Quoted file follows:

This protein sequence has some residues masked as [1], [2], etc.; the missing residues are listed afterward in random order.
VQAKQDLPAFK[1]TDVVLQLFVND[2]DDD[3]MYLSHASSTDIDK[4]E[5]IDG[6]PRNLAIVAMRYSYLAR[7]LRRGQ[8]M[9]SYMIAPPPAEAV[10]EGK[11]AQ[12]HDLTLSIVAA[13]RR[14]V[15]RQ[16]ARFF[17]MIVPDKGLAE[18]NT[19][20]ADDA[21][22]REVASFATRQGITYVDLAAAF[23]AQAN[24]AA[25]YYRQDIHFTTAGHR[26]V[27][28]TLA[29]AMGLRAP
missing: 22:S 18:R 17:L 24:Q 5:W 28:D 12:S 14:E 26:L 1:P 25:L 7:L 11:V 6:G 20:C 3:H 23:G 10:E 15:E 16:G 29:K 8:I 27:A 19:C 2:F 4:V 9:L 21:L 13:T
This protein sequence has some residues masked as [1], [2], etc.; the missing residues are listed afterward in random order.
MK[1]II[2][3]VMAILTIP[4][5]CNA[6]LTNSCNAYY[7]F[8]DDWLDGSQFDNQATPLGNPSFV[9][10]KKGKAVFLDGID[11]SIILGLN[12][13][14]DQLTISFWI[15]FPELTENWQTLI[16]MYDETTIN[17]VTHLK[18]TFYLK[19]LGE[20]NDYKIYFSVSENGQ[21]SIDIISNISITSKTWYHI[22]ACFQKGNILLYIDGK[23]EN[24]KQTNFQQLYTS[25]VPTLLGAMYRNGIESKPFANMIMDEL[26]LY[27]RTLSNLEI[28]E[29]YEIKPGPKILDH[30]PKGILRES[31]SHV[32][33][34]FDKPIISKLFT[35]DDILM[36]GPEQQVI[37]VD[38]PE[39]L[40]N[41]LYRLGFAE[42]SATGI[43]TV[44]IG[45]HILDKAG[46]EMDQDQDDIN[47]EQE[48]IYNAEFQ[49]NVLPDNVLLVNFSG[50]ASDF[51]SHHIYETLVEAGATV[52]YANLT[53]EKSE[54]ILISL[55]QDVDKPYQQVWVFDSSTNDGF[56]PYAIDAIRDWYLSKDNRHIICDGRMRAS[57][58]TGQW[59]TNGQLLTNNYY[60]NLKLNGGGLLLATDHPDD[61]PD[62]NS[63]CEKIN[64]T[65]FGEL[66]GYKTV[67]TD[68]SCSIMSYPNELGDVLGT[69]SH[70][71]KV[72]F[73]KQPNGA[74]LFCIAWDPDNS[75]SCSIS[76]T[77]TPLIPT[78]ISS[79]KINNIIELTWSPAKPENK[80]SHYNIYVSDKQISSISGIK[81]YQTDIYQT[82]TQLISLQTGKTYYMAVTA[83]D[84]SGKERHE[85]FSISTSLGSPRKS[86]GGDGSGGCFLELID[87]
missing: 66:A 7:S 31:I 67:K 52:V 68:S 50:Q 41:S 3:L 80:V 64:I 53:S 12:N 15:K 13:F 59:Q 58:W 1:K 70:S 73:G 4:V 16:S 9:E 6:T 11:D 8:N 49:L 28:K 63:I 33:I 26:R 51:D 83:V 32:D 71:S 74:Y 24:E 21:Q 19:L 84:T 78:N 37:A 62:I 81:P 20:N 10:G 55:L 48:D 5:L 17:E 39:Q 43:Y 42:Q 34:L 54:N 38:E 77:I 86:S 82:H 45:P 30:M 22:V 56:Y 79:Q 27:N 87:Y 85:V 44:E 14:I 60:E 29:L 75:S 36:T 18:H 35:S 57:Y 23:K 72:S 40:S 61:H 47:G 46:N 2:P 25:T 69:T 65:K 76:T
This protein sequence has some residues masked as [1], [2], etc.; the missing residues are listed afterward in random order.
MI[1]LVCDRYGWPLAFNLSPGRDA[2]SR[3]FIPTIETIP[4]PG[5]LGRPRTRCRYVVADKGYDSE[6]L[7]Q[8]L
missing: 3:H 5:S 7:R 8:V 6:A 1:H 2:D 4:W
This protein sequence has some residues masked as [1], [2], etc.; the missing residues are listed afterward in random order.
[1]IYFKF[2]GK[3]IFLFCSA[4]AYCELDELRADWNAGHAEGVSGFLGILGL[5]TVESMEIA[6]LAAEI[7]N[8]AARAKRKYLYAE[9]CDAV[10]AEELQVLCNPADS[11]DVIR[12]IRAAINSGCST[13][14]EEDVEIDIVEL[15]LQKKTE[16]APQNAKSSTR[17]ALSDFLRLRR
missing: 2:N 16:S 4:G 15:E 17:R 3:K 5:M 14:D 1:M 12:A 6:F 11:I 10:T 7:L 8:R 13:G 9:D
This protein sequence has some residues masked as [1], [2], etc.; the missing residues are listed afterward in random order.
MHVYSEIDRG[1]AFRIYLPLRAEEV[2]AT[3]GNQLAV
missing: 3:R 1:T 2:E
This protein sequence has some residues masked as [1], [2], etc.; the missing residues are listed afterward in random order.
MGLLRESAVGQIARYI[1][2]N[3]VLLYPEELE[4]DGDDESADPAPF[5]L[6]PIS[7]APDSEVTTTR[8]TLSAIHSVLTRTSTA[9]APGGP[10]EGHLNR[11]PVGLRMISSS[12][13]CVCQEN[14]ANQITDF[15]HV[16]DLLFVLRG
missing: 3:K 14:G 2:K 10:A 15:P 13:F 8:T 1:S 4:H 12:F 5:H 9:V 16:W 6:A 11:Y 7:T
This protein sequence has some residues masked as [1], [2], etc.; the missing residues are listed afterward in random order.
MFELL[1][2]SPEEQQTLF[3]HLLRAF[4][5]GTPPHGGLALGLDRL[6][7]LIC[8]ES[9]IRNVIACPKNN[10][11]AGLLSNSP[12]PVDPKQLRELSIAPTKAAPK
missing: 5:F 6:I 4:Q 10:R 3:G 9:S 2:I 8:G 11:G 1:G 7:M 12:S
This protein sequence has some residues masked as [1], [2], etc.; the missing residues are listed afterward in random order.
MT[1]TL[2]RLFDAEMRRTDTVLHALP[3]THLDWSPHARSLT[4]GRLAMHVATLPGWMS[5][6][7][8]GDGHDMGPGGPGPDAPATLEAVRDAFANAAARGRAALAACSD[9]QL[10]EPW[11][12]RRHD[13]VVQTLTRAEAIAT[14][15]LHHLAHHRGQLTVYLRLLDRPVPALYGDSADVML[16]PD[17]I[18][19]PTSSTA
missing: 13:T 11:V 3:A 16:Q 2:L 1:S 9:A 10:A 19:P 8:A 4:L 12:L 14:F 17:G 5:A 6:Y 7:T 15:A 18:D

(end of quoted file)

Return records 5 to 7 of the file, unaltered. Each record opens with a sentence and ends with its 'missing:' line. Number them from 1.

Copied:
This protein sequence has some residues masked as [1], [2], etc.; the missing residues are listed afterward in random order.
MHVYSEIDRG[1]AFRIYLPLRAEEV[2]AT[3]GNQLAV
missing: 3:R 1:T 2:E
This protein sequence has some residues masked as [1], [2], etc.; the missing residues are listed afterward in random order.
MGLLRESAVGQIARYI[1][2]N[3]VLLYPEELE[4]DGDDESADPAPF[5]L[6]PIS[7]APDSEVTTTR[8]TLSAIHSVLTRTSTA[9]APGGP[10]EGHLNR[11]PVGLRMISSS[12][13]CVCQEN[14]ANQITDF[15]HV[16]DLLFVLRG
missing: 3:K 14:G 2:K 10:A 15:P 13:F 8:T 1:S 4:H 12:F 5:H 9:V 16:W 6:A 11:Y 7:T
This protein sequence has some residues masked as [1], [2], etc.; the missing residues are listed afterward in random order.
MFELL[1][2]SPEEQQTLF[3]HLLRAF[4][5]GTPPHGGLALGLDRL[6][7]LIC[8]ES[9]IRNVIACPKNN[10][11]AGLLSNSP[12]PVDPKQLRELSIAPTKAAPK
missing: 5:F 6:I 4:Q 10:R 3:G 9:S 2:I 8:G 11:G 1:G 7:M 12:S